By selecting multiple ones of the multiplexers 402, 404, 406, 408, 410, multiple different combinations of delays can be used to add various amounts of delay. For example, if both S(1) and S(0) are high, then the delay through the first two stages of multiplexers 404 and 404 would be 75% of one buffer delay more than if S(1) and S(0) were both low.
It should be understood that the number of stages built in this manner of the first M stages of multiplexers 404 and 404 is not limited. By careful selection of capacitance values (C0, C1, C2, C3) any number of stages could be added to obtain whatever resolution in programming the delay desired. Normally the variation in the physical implementation of the separate buffers, and the uncontrollable variations or differences in the delay through identical circuits due to on-chip processing variations, will limit the resolution of that may be obtained. However, careful circuit design and layout can reduce these variations to a minimum.
The last stages 406, 408, and 410 of the programmable delay block 300 have a different design. Rather than rely solely on loading variations to select between multiple paths and thus control the delay from IN to OUT, the stages of multiplexers 408 and 410 after the first M stages introduce additional gate delays in the delay path with the series buffers 430 and 432, and/or 434 and 436, with either or both S(M+1) and S(N-1) set high, or no gate delays with the select signals S(M), S(M+1) and S(N-1) set low.
For example, if S(M) is low then the delay through the multiplexer 406 controlled by S(M) will be just the delay of the multiplexer itself. If S(M) is high, then an additional buffer delay is added by the buffer 428. If S(M) is low and S(M+1) is high, two buffer delays are added by the buffers 430 and 432 connected in series to the 1 input of multiplexer 408. If both S(M) and S(M+1) are high, then three buffer delays are added. Typically the number of buffers added is increased in a geometric progression, such as 1, 2, 4, 8, 16, etc., while this is not required.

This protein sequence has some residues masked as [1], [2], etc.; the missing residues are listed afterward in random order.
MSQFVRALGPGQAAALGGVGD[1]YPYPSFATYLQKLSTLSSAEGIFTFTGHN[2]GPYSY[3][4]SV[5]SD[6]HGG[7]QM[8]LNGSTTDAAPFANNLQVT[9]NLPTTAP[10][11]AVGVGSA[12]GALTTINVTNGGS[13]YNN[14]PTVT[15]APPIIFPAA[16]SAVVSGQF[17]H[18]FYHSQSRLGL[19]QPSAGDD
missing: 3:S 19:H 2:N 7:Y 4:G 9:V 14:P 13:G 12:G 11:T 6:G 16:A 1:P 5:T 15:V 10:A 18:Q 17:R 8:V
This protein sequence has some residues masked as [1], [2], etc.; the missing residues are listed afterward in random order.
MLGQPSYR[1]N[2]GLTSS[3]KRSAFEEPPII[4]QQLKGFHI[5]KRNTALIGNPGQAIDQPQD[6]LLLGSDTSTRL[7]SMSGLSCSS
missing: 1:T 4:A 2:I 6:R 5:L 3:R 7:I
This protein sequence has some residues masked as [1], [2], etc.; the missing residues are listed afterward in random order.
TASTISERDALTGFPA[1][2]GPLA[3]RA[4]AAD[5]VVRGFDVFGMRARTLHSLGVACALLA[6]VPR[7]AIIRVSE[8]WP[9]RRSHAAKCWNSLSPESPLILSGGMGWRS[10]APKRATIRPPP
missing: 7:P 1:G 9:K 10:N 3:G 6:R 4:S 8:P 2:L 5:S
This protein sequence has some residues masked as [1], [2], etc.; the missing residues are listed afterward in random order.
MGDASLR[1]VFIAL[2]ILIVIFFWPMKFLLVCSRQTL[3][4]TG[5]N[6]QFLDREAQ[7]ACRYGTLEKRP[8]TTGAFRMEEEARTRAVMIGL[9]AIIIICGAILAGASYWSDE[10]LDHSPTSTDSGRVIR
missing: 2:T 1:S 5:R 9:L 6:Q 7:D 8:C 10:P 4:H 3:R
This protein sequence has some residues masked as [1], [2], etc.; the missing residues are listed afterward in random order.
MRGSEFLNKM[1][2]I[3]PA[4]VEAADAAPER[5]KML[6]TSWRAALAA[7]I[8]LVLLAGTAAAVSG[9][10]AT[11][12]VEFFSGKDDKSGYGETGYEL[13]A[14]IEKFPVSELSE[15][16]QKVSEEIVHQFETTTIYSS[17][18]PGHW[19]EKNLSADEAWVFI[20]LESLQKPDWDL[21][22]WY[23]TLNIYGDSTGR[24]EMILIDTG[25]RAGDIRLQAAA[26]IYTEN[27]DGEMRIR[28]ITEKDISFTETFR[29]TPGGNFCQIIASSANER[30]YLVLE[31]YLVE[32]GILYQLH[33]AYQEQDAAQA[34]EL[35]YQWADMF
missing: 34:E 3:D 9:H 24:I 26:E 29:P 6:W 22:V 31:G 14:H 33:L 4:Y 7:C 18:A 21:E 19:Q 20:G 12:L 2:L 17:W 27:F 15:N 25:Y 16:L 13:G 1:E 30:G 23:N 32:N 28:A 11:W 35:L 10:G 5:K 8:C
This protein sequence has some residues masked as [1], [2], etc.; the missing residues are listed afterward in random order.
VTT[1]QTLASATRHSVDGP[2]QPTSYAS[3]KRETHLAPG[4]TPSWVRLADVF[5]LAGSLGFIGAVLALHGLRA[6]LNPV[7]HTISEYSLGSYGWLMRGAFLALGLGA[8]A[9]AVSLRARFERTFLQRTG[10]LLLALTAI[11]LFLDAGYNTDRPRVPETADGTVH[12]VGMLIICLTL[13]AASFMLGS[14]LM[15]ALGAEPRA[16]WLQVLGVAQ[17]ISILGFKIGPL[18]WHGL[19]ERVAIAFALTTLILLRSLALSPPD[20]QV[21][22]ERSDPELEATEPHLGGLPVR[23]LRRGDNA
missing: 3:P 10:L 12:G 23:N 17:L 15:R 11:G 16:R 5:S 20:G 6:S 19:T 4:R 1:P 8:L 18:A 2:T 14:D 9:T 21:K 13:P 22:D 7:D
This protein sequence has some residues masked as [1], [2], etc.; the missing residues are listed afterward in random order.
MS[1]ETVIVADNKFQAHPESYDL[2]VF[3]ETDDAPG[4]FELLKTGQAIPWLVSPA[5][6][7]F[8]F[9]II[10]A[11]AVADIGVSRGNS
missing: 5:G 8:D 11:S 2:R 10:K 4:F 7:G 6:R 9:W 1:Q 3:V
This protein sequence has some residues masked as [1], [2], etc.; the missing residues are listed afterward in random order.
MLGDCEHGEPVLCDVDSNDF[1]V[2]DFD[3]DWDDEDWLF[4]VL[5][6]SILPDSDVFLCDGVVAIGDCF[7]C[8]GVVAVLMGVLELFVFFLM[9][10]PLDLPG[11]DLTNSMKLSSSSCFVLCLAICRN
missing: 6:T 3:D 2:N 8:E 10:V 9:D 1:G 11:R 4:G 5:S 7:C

Typically the latency, or minimum delay, through the programmable delay 300 is not a major concern. During the scan operational mode, the delays of all the variable delay blocks 202 are set to the same value to prevent early mode between latches 204 in the scan chains. A similar delay may be required between the CLK source and the latches in the delay control register 220 to prevent early mode between the delay control register 220 and the test latches 204 in the scan chain. Alternately, early mode padding could be introduced in between the delay control register latches and the test latches 204, or the input of the first latch in the delay control register 220 could be connected to the output of the last test latch 204.
Referring to FIG. 5, the clock verification apparatus 200 operates in two operational modes including the scan operational mode and the test operational mode. The scan operational mode is used to initialize the circuit 200. The test operational mode is used to verify whether the latches 204 fail or not due to early mode. The scan operational mode is also used to observe the results of the operation of the previous test operational mode.